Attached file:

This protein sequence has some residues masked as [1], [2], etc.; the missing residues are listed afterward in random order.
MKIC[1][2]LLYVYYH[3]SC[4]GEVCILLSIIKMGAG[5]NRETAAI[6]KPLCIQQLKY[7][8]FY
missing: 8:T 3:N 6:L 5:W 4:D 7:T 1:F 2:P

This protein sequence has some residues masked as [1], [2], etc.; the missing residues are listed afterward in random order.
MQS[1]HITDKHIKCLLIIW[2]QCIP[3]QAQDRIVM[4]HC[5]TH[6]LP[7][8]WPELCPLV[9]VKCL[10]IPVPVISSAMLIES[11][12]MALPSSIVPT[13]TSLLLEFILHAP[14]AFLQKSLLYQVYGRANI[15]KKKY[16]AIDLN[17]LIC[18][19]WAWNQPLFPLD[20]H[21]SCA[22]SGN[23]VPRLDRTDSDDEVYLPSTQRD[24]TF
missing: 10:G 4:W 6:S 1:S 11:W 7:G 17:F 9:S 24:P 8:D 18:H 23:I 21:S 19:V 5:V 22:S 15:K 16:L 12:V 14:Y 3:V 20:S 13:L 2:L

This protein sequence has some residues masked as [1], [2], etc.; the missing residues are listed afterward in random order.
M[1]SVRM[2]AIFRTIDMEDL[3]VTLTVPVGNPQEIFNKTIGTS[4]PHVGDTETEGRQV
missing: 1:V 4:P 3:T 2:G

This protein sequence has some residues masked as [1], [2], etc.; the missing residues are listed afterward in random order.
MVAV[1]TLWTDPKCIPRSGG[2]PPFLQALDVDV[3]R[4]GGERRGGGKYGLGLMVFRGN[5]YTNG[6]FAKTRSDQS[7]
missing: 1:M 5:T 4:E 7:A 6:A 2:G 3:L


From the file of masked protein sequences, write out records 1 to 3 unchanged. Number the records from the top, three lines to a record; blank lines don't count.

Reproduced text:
This protein sequence has some residues masked as [1], [2], etc.; the missing residues are listed afterward in random order.
MKIC[1][2]LLYVYYH[3]SC[4]GEVCILLSIIKMGAG[5]NRETAAI[6]KPLCIQQLKY[7][8]FY
missing: 8:T 3:N 6:L 5:W 4:D 7:T 1:F 2:P

This protein sequence has some residues masked as [1], [2], etc.; the missing residues are listed afterward in random order.
MQS[1]HITDKHIKCLLIIW[2]QCIP[3]QAQDRIVM[4]HC[5]TH[6]LP[7][8]WPELCPLV[9]VKCL[10]IPVPVISSAMLIES[11][12]MALPSSIVPT[13]TSLLLEFILHAP[14]AFLQKSLLYQVYGRANI[15]KKKY[16]AIDLN[17]LIC[18][19]WAWNQPLFPLD[20]H[21]SCA[22]SGN[23]VPRLDRTDSDDEVYLPSTQRD[24]TF
missing: 10:G 4:W 6:S 1:S 11:W 7:G 17:F 9:S 24:P 8:D 18:H 23:I 21:S 19:V 5:V 22:S 15:K 16:L 12:V 14:Y 3:V 20:S 13:L 2:L

This protein sequence has some residues masked as [1], [2], etc.; the missing residues are listed afterward in random order.
M[1]SVRM[2]AIFRTIDMEDL[3]VTLTVPVGNPQEIFNKTIGTS[4]PHVGDTETEGRQV
missing: 1:V 4:P 3:T 2:G